Law 470, Immigration Law Practicum
Location: Corboy School of Law, Room 1201
August 15 - December 1, 2020, CLC,
Tuesday, 5:30-7:30 pm, Room 305
Instructor: Katherine Kaufka Walts, firstname.lastname@example.org
Immigration law is one of the most complex, fast changing, and rewarding areas of legal practice. The goal of this course is to teach the current realities of immigration law and policy as experienced in practice, and to demonstrate the civil and human rights issues impacted by immigration law and policy. This practicum course has a classroom component (Section 1) and an optional fieldwork component (Section 2).
Law 470, Section 1 (470-001, 2 credits): The class meets formally two hours per week in the evening to cover substantive immigration law issues and to develop skills tailored to the practice of both immigration law practice and advocacy, with an emphasis on families and children. Permission is NOT required to register for this section.
The fall course provides foundational knowledge across a broad area of immigration law and policy. Topics include family-based petitions, representing victims of crime and human trafficking, unaccompanied minors, persons fleeing persecution, providing trauma informed services, intersection of family law and immigration law, and deportation defense. The spring course emphasizes advocacy and litigation skills via readings and in-class simulations. These simulations include community presentations and community organizing, bond hearing, asylum hearing, and credible fear interviews in immigration court. One course is NOT required to take the other. Both courses emphasize practical skills via simulations, exercises, and role-plays.
Law 470, Section 2 (470-002, 1-2 credits) Students seeking additional experiential learning credit as part of the practicum are expected to work at their extern field placement site a minimum of 55 hours in order to earn 1 academic credit hour, or 110 hours in order to earn 2 academic credit hours. Students are expected to apply for field placements. The instructor(s) will provide students registered for Section-002 a list of local field placements sites related to immigration law. Students are expected to apply on their own, with guidance from instructor(s). If interested in the field work component, please email Katherine Kaufka Walts, Clinical Faculty of Law, at email@example.com.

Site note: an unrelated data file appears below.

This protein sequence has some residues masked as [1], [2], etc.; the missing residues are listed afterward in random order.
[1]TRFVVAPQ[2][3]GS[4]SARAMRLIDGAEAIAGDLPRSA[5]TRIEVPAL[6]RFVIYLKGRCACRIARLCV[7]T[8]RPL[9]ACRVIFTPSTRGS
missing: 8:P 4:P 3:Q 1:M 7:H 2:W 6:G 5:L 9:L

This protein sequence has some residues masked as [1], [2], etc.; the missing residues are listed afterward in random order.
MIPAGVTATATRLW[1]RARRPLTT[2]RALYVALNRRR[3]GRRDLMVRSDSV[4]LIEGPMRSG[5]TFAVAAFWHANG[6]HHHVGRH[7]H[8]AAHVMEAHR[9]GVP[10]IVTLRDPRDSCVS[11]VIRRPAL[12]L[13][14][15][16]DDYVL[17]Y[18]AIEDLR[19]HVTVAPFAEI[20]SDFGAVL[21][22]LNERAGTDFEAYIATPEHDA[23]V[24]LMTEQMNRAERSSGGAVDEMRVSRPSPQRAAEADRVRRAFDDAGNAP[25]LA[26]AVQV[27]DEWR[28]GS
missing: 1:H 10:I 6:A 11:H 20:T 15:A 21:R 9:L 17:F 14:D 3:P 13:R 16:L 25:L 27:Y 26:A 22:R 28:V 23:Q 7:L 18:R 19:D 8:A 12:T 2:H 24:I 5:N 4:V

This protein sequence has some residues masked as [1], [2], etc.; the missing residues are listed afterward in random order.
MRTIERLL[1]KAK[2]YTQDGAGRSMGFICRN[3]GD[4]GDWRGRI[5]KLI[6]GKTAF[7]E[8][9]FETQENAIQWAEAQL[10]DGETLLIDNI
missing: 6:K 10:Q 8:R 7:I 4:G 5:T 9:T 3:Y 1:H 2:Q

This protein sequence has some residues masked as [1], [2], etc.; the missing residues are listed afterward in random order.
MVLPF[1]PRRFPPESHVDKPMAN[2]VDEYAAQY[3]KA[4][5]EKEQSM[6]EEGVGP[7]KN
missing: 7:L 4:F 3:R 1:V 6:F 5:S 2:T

Immigration Law Practicum Goals and Skills
- Provide students foundational knowledge of immigration law, with a focus on the impact on families and children.
- Provide examples of the practical realities of practicing immigration law in various environments – government, non-governmental organization, and private practice, as well as large firms, non-profits, and community organizations.
- Contextualize contemporary immigration policies and laws within historical, racial, and political contexts.
- Interview clients using trauma and culturally informed practices;
- Provide students an understanding of how immigration law intersects with other types of law, including criminal, family, health, employment, and housing.
- Provide students a place where students can get answers to their immigration-related questions and additional academic background that directly pertains to their immigration placements.
Students will be able to (via both the class and field placement) learn the following skills:
- Issue spot and identify opportunities for immigration relief for prospective clients, both adults and minors;
- Prepare exhibits for USCIS and EOIR (Immigration Court)
Human Trafficking in the United States: Special Issues Concerning Children
Law 249-001; SOSW 634-002
Fall 2020, Loyola University Chicago
Course time: Wednesdays, 12:00 – 2pm, CLC 1201
Instructor: Katherine Kaufka Walts, JD
This interdisciplinary seminar will explore legal, social, and practical issues confronting children who are survivors of human trafficking within the United States, as well as an examination of efforts to prevent human trafficking via a children’s rights framework. The seminar will begin with an overview of contemporary laws and policies addressing human trafficking, and explore various frameworks (gender, criminal justice, public health) around movements to combat child trafficking. The students will then analyze current research in the field, and explore case management, services, and techniques utilized by both legal and social service providers. Assignment and exercises (both in and out of class) will include mock interviews, critical analysis of legislation, and a complete a final project addressing ways to advance the movement to combat child in the United States. Scholars and practitioners in the field will provide occasional guest lectures. The seminar is open to law students and graduate level social work students.
Immigration Detention Project - Spring Break 2020
Information sessions (Room Assignment: 1102 on both dates)
- Thursday, Nov 14 from 9-10am
- Monday, Nov 18, 3-4p
For more information and application, click here.